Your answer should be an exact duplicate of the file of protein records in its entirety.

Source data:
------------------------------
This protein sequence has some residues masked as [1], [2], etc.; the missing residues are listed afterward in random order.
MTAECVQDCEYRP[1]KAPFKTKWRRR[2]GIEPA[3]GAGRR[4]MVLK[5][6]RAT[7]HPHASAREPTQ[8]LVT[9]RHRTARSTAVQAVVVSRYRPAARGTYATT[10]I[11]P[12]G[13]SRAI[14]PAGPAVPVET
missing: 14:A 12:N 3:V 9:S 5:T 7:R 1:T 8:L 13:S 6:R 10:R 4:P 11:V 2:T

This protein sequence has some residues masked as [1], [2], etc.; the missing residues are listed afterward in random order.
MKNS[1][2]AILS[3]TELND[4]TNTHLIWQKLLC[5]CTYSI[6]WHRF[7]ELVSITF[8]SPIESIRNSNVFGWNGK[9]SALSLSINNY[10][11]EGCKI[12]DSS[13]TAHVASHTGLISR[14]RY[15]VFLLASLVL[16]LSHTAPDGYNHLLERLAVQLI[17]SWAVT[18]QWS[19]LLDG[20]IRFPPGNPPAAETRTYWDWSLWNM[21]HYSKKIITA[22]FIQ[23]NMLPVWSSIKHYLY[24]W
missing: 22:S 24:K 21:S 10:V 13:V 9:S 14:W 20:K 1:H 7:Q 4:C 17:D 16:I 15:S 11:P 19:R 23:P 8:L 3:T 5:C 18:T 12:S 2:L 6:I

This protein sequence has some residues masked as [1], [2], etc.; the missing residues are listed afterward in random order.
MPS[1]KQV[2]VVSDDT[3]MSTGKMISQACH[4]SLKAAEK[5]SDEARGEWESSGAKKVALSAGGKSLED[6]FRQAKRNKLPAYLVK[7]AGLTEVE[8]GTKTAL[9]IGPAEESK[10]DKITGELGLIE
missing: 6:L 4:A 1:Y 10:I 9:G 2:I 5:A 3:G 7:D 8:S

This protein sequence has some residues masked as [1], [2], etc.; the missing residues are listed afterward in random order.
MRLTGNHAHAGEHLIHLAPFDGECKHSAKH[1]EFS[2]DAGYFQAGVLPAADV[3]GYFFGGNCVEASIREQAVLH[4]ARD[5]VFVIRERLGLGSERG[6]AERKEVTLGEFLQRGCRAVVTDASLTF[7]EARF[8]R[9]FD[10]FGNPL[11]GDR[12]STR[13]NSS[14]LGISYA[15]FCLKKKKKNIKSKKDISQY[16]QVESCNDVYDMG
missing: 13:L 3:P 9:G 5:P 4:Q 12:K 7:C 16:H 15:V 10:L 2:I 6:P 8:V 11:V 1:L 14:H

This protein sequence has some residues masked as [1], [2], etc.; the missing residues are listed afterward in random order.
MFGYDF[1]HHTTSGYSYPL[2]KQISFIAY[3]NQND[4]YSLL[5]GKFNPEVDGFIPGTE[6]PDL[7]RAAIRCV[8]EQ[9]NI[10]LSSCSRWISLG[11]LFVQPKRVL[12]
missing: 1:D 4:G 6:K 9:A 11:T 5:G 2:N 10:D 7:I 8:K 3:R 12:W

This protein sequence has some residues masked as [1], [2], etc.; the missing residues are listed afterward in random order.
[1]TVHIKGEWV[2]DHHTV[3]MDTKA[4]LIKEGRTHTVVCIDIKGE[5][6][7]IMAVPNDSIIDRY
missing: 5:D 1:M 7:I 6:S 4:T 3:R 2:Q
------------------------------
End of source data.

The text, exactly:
This protein sequence has some residues masked as [1], [2], etc.; the missing residues are listed afterward in random order.
MTAECVQDCEYRP[1]KAPFKTKWRRR[2]GIEPA[3]GAGRR[4]MVLK[5][6]RAT[7]HPHASAREPTQ[8]LVT[9]RHRTARSTAVQAVVVSRYRPAARGTYATT[10]I[11]P[12]G[13]SRAI[14]PAGPAVPVET
missing: 14:A 12:N 3:V 9:S 5:T 7:R 1:T 8:L 13:S 6:R 10:R 4:P 11:V 2:T

This protein sequence has some residues masked as [1], [2], etc.; the missing residues are listed afterward in random order.
MKNS[1][2]AILS[3]TELND[4]TNTHLIWQKLLC[5]CTYSI[6]WHRF[7]ELVSITF[8]SPIESIRNSNVFGWNGK[9]SALSLSINNY[10][11]EGCKI[12]DSS[13]TAHVASHTGLISR[14]RY[15]VFLLASLVL[16]LSHTAPDGYNHLLERLAVQLI[17]SWAVT[18]QWS[19]LLDG[20]IRFPPGNPPAAETRTYWDWSLWNM[21]HYSKKIITA[22]FIQ[23]NMLPVWSSIKHYLY[24]W
missing: 22:S 24:K 21:S 10:V 13:V 9:S 14:W 20:K 1:H 7:Q 4:C 17:D 16:I 15:S 11:P 19:R 23:P 8:L 3:T 5:C 18:T 12:S 2:L 6:I

This protein sequence has some residues masked as [1], [2], etc.; the missing residues are listed afterward in random order.
MPS[1]KQV[2]VVSDDT[3]MSTGKMISQACH[4]SLKAAEK[5]SDEARGEWESSGAKKVALSAGGKSLED[6]FRQAKRNKLPAYLVK[7]AGLTEVE[8]GTKTAL[9]IGPAEESK[10]DKITGELGLIE
missing: 6:L 4:A 1:Y 10:I 9:G 2:I 5:A 3:G 7:D 8:S

This protein sequence has some residues masked as [1], [2], etc.; the missing residues are listed afterward in random order.
MRLTGNHAHAGEHLIHLAPFDGECKHSAKH[1]EFS[2]DAGYFQAGVLPAADV[3]GYFFGGNCVEASIREQAVLH[4]ARD[5]VFVIRERLGLGSERG[6]AERKEVTLGEFLQRGCRAVVTDASLTF[7]EARF[8]R[9]FD[10]FGNPL[11]GDR[12]STR[13]NSS[14]LGISYA[15]FCLKKKKKNIKSKKDISQY[16]QVESCNDVYDMG
missing: 13:L 3:P 9:G 5:P 4:Q 12:K 7:C 16:H 15:V 10:L 2:I 6:P 8:V 11:V 1:L 14:H

This protein sequence has some residues masked as [1], [2], etc.; the missing residues are listed afterward in random order.
MFGYDF[1]HHTTSGYSYPL[2]KQISFIAY[3]NQND[4]YSLL[5]GKFNPEVDGFIPGTE[6]PDL[7]RAAIRCV[8]EQ[9]NI[10]LSSCSRWISLG[11]LFVQPKRVL[12]
missing: 1:D 4:G 6:K 9:A 11:T 5:G 2:N 10:D 7:I 8:K 3:R 12:W

This protein sequence has some residues masked as [1], [2], etc.; the missing residues are listed afterward in random order.
[1]TVHIKGEWV[2]DHHTV[3]MDTKA[4]LIKEGRTHTVVCIDIKGE[5][6][7]IMAVPNDSIIDRY
missing: 5:D 1:M 7:I 6:S 4:T 3:R 2:Q